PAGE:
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Tiny Doses of Drugs Delivered Directly to the Brain Using Ultrathin Needles

Tiny Doses of Drugs Delivered Directly to the Brain Using Ultrathin Needles

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  • Ultrathin needles, as thin as human hair can now be used to deliver small quantities of medicine directly to the brain.
  • Directly targeting specific regions of the brain can treat the precise neural circuits without interfering with normal body function.
  • The extremely small cannula allows the delivery of drugs to only about a cubic millimeter of the brain, limiting exposure of the drug to unspecific brain regions.

Using an ultrathin needle as thin as the human hair, a research team at MIT has been able to deliver tiny quantities of medication directly into brain regions as small as 1 cubic millimeter. This allows targeting very specific areas deep inside the brain with precise control without letting the drugs enter the central nervous system or interfere with normal body functions. The study was published in the journal Science Translational Medicine.

A miniaturized system

The device contains several tubes encapsulated within a needle. Using microfabrication techniques, the tubes were developed to measure about 30 micrometers in diameter and up to 10 centimeters in length. The tubes are contained in a stainless steel needle with a diameter of about 150 microns. The tubes may contain one or more drugs that can be directed towards specific regions in the brain with precise control of how much of the drug is given and where it goes. In an experiment on rats, the team was successfully able to deliver targeted doses of a drug that affects the animals' motor function.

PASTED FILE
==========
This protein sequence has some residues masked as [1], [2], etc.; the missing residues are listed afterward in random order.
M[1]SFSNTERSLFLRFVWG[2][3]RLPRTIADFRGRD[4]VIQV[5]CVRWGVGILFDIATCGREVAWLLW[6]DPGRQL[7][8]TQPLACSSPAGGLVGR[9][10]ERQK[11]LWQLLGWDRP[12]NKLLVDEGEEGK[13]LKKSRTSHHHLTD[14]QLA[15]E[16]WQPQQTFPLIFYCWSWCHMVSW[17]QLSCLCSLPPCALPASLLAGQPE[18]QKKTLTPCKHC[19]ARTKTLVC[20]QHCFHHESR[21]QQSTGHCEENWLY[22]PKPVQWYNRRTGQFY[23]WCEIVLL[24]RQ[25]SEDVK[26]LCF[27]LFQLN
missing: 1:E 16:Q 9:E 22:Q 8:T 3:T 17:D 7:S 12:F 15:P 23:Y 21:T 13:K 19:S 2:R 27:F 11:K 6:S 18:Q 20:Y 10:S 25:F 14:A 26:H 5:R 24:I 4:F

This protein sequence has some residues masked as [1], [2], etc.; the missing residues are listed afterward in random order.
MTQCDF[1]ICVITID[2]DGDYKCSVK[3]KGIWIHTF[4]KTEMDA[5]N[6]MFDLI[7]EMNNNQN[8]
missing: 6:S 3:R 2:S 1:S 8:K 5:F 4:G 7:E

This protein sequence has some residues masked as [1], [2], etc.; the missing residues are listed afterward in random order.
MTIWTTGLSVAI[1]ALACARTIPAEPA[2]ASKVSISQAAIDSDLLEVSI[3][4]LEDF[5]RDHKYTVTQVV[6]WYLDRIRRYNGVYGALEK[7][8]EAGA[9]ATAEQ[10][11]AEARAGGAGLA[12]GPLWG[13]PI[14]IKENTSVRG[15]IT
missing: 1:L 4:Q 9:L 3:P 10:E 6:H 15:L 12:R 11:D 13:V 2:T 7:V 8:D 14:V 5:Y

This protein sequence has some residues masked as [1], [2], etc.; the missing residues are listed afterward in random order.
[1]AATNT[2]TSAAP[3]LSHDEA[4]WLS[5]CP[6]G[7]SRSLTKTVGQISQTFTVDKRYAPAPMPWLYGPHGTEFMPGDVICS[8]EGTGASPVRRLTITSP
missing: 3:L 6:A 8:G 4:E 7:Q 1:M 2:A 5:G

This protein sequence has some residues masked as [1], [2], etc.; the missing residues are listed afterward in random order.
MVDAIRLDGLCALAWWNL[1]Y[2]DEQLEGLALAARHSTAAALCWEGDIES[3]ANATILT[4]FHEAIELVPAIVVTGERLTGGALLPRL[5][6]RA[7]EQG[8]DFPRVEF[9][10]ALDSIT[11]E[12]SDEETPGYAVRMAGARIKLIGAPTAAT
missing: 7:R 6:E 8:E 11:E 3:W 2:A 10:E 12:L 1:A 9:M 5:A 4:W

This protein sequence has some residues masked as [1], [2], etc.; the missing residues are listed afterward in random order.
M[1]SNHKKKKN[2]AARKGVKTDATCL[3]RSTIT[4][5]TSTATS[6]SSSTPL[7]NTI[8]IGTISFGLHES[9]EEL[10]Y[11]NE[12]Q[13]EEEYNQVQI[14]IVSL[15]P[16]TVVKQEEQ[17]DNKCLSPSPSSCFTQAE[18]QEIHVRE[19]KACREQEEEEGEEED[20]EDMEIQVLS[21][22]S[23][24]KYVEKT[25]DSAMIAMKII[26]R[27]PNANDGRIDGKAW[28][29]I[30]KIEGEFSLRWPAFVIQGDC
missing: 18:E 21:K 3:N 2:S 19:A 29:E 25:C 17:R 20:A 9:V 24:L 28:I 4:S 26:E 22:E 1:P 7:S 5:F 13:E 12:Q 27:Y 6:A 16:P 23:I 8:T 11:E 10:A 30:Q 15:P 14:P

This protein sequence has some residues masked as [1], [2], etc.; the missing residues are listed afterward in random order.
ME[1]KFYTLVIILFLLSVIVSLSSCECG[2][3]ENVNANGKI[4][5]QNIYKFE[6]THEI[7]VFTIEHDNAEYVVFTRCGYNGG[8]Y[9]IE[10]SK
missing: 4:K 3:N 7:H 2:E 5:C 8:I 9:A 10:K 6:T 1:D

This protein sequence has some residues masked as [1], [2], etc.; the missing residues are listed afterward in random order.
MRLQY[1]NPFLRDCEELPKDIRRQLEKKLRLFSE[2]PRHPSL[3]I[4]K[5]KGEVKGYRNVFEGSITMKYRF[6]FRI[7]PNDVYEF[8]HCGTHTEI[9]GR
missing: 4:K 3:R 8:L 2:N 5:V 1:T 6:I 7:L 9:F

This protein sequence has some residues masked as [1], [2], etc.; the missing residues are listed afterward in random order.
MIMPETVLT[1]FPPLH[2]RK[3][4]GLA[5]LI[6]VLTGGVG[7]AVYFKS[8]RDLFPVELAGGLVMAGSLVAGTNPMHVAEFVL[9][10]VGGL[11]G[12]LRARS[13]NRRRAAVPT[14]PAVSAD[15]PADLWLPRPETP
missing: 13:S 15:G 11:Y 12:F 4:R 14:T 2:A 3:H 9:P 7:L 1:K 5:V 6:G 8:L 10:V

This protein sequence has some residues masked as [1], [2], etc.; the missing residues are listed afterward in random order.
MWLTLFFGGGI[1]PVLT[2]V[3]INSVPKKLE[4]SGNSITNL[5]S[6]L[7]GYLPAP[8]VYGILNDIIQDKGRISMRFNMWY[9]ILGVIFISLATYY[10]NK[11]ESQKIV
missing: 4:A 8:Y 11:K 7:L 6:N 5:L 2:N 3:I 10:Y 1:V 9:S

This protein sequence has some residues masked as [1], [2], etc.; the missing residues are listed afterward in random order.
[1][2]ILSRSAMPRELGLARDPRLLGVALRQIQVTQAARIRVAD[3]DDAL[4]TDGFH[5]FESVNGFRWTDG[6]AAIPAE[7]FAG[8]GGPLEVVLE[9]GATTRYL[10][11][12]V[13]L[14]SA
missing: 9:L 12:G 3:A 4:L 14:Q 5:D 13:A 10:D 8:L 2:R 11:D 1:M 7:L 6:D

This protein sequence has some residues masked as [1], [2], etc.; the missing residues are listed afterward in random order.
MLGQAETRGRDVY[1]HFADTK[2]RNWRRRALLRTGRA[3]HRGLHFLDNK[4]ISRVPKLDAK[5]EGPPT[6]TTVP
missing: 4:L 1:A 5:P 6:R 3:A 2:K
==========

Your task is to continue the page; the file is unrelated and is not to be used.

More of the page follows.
"We can infuse very small amounts of multiple drugs compared to what we can do intravenously or orally, and also manipulate behavioral changes through drug infusion," says Canan Dagdeviren, the lead author of the paper.

The problem with central nervous system drugs

Drugs used to treat brain disorders are generally orally taken and act on the central nervous system. These drugs interact with neurotransmitters in the brain, sometimes causing undesired effects on undesired brain regions. For example, while l-dopa, a dopamine precursor used to treat Parkinson's disease function by boosting serotonin levels in patients with depression, it can have side effects because it acts throughout the brain.

"One of the problems with central nervous system drugs is that they're not specific, and if you're taking them orally they go everywhere. The only way we can limit the exposure is to just deliver to a cubic millimeter of the brain, and in order to do that, you have to have extremely small cannulas," Michael Cima, co-author of the study says.

The mice trial

In an experiment in mice, the team delivered a drug called muscimol to the substantia nigra, a brain region located deep within the brain that helps control movement. The cannulas were connected to small pumps that could be implanted under the skin. Using these pumps tiny doses of over hundreds of nanoliters could be delivered into the brains of rats.

Muscimol induces symptoms similar to those seen in Parkinson's disease. When the drug was delivered with the miniaturized delivery needle to the rat brain, the team was able to generate Parkinson's symptoms including stimulating the rats to continually turn in a clockwise direction. They were also able to halt the Parkinsonian behavior by delivering a dose of saline through a different channel, to wash the drug away.

"Since the device can be customizable, in the future we can have different channels for different chemicals, or for light, to target tumors or neurological disorders such as Parkinson's disease or Alzheimer's," Dagdeviren says.

The study reports that the cannulas can be fabricated in nearly any length and thickness, which makes it possible to create the right size for the different brain regions they target. The success in rats could one day translate into human brains.

Reference :
  1. C. Dagdeviren el al., "Miniaturized neural system for chronic, local intracerebral drug delivery," Science Translational Medicine (2018), DOI: 10.1126/scitranslmed.aan2742
Source: Medindia

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